Pacific Biosciences Introduces New Chemistry With Longer Read Lengths to Detect Novel Features in DNA Sequence and Advance Genome Studies of Large Organisms New Photo-Protected Fluorescent Dye Chemistry Boosts Average Read Lengths to 8,500 Bases, With Reads Exceeding 30,000 Bases MENLO PARK, Calif., Oct. 3, 2013 (GLOBE NEWSWIRE) -- Pacific Biosciences of California, Inc. (Nasdaq:PACB), provider of the PacBio^® RS II DNA Sequencing System, today announced significant new product enhancements to support researchers working on complex genome projects. The new P5 polymerase and C3 chemistry combination (P5-C3) extends the industry-leading sequence read lengths to an average of approximately 8,500 bases, with the longest reads exceeding 30,000 bases. A key feature of this performance enhancement is the inclusion of new photo-protected dyes, used to distinguish the four DNA bases using four colors of fluorescence. These photo-protected dyes shield the P5 polymerase from laser-induced damage, allowing the polymerase to provide extremely long sequencing reads. A complete genome sequence is an extremely valuable tool in many types of scientific research, yet most organisms do not have their complete genome assembled – including humans. Instead, complex genomes are partially completed with difficult repetitive sections and longer structural variants excluded from the assembly, resulting in highly fragmented, incomplete genomes. To sequence the complete genome of an organism, very long sequencing reads are required to span these regions, which can be critical in understanding gene function. The very long sequence reads provided by the PacBio RS II Single Molecule, Real-time (SMRT^®) sequencing system provide researchers the opportunity to fill gaps or reduce the number of fragments in assemblies of moderate and large genomes. "With the P5-C3 release, we saw another step change in the evolution of PacBio data," said Dr. Paul Coupland, Research Scientist at the Wellcome Trust Sanger Institute, which served as a test site. "We obtained polymerase mean read lengths of greater than 8,500 bases, enabling us to span longer repeats, phase SNPs, and discover structural variants that were previously hidden. Our first data set was used for hybrid de novo assembly, and when combined with existing P4-C2 data the assembly was considerably improved." "Following our steady stream of system and chemistry improvements during 2013, including our v3 SMRT Cells, the PacBio RS II launch and the highly accurate polymerase P4, this release is our next generation chemistry upon which future developments and read length improvements will be built," said Kevin Corcoran, Senior Vice President of Market Development for Pacific Biosciences. "Now 50% of the bases come from reads over 10,000 bases in length, nearly doubling the per-SMRT^® Cell throughput. As our customers continue to sequence larger and more complex genomes, the long reads generated from P5-C3 chemistry make it an ideal choice for scaffolding and hybrid de novo assemblies." The latest release also includes 20,000-base size-selected library protocols optimized for use with the Sage Science BluePippin™ DNA size selection system, along with an upgraded version of SMRT Analysis (available at http://pacbiodevnet.com/), which introduces an update to the popular HGAP assembler. The new HGAP 2 assembler significantly decreases the time required to perform de novo genome assembly. These HGAP performance enhancements also extend the range of genome sizes that can be assembled. Additional software features include diploid-aware SNP detection as well as haplotype phasing of amplicons, which provides users the opportunity to utilize the platform for applications such as HLA analysis. The new reagents are available in addition to the previously released P4-C2 chemistry, which is still recommended for PacBio-only de novo assembly, minor-variant detection, targeted sequencing, and cDNA applications. Researchers attending the 2013 American Society of Human Genetics annual meeting in Boston can attend a workshop on October 24 from 12:30-2:00 p.m. to learn more about the PacBio RS II and hear from customers who are using the system. More information about the PacBio RS II and the latest product enhancements is available at: www.pacb.com. About Pacific Biosciences Pacific Biosciences of California, Inc. (Nasdaq:PACB) offers the PacBio^® RS II DNA Sequencing System to help scientists solve genetically complex problems. Based on its novel Single Molecule, Real-Time (SMRT^®) technology, the company's products enable: targeted sequencing to more comprehensively characterize genetic variations; de novo genome assembly to more fully identify, annotate and decipher genomic structures; and DNA base modification identification to help characterize epigenetic regulation and DNA damage. By providing access to information that was previously inaccessible, Pacific Biosciences enables scientists to increase their understanding of biological systems. More information is available at www.pacb.com. Forward Looking Statements This press release contains forward-looking statements relating to the current or future performance of products and product enhancements. You should not place undue reliance on these forward-looking statements because they involve known and unknown risks, uncertainties and other factors that are, in some cases, beyond the Company's control and that could materially affect actual results. Factors that could materially affect actual results can be found in the Company's filings with theSecurities and Exchange Commission, including the most recently filed Quarterly Report on Form 10-Q, and include those listed under the caption "Risk Factors." The Company expressly disclaims any intent or obligation to update these forward-looking statements, except as required by law. CONTACT: For Pacific Biosciences: Media: Maurissa Messier For Pacific Biosciences 760.539.7417 email@example.com Investors: Trevin Rard Pacific Biosciences 650.521.8450 firstname.lastname@example.org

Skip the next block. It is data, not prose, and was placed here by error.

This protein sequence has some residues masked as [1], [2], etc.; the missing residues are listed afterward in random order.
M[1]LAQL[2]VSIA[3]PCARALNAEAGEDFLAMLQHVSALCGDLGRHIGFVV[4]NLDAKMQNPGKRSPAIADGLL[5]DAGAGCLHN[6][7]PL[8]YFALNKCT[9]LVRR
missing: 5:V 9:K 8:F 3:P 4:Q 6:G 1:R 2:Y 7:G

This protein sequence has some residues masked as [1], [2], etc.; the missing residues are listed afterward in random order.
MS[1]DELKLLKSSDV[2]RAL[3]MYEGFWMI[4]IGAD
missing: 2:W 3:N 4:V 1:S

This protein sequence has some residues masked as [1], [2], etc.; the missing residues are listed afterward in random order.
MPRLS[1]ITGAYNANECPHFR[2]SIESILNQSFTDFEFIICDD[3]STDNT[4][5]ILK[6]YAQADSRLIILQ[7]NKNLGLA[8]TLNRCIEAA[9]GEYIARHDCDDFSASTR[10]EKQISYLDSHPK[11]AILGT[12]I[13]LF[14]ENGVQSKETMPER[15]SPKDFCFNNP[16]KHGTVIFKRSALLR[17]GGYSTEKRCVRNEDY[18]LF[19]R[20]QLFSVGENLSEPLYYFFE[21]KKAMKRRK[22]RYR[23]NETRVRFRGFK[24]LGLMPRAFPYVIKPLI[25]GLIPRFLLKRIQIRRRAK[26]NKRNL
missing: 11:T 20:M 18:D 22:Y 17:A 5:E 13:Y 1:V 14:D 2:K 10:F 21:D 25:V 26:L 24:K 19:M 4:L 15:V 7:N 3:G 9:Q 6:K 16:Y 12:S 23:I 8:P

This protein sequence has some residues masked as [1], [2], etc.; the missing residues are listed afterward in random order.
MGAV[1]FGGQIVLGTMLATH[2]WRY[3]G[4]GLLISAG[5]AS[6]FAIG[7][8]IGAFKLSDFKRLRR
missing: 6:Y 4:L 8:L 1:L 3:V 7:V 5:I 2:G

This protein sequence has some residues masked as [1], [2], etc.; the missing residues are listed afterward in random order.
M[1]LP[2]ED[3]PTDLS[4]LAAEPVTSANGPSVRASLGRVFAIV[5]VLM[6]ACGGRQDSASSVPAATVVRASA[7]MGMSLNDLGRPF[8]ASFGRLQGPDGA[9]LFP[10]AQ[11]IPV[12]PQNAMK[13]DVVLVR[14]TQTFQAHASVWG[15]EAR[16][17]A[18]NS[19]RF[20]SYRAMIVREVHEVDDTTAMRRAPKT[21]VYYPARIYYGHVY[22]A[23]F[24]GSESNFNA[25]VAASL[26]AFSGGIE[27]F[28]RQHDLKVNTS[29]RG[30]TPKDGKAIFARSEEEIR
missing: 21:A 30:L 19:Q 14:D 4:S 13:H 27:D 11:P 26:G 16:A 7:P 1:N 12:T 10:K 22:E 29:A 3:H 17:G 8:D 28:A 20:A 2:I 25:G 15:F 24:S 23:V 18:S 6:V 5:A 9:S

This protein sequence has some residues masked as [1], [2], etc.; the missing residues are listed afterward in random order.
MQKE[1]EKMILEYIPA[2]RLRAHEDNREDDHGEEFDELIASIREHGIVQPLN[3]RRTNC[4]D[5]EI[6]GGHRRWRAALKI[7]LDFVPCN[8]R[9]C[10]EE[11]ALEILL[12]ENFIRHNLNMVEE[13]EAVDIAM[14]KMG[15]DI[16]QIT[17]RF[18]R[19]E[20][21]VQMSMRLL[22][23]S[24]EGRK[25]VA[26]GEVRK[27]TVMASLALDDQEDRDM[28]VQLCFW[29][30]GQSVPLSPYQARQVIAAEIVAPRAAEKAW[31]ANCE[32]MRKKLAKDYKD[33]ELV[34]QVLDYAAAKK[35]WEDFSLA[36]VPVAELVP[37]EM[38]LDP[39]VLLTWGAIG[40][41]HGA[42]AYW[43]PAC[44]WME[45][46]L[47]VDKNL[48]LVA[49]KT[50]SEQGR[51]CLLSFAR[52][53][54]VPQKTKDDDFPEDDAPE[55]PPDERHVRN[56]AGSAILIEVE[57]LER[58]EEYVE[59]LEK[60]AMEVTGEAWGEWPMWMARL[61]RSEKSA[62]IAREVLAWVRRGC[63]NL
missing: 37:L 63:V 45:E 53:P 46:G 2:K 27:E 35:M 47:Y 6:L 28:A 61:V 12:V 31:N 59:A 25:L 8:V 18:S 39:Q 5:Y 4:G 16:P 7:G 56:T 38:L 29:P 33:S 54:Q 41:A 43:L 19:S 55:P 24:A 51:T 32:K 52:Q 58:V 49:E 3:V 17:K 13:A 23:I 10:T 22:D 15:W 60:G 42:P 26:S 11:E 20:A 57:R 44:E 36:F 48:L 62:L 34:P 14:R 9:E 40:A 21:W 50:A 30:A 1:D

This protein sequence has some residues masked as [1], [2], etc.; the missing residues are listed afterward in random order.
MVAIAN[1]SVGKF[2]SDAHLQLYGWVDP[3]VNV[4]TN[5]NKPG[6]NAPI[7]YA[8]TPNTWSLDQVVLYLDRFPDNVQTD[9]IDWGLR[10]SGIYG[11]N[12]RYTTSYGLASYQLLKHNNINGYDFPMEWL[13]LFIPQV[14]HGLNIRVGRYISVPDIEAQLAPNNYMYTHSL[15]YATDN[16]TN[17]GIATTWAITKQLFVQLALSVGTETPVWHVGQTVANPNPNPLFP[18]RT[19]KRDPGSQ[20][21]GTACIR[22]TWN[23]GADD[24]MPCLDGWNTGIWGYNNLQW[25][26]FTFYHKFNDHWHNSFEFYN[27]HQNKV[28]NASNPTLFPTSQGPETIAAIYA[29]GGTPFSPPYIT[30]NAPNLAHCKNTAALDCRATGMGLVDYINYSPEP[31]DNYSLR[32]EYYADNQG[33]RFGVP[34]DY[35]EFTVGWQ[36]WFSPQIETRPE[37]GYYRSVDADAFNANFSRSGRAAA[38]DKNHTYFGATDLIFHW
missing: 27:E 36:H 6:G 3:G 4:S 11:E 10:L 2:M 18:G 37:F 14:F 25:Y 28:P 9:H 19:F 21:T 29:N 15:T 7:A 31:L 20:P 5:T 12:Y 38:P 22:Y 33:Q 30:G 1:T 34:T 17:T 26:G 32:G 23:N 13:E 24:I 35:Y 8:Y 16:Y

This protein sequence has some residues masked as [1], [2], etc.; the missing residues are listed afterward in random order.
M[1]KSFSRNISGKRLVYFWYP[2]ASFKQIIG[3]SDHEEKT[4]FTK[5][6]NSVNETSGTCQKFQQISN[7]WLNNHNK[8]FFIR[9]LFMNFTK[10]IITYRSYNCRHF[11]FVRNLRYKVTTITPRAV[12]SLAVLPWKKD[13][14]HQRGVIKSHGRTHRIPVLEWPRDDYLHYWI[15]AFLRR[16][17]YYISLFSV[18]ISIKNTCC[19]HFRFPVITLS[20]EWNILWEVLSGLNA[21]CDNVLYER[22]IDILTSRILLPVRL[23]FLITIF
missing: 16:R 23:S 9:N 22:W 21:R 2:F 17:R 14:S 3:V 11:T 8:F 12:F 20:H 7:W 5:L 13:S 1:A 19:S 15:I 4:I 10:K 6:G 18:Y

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Pacific Biosciences Introduces New Chemistry With Longer Read Lengths to Detect Novel Features in DNA Sequence and Advance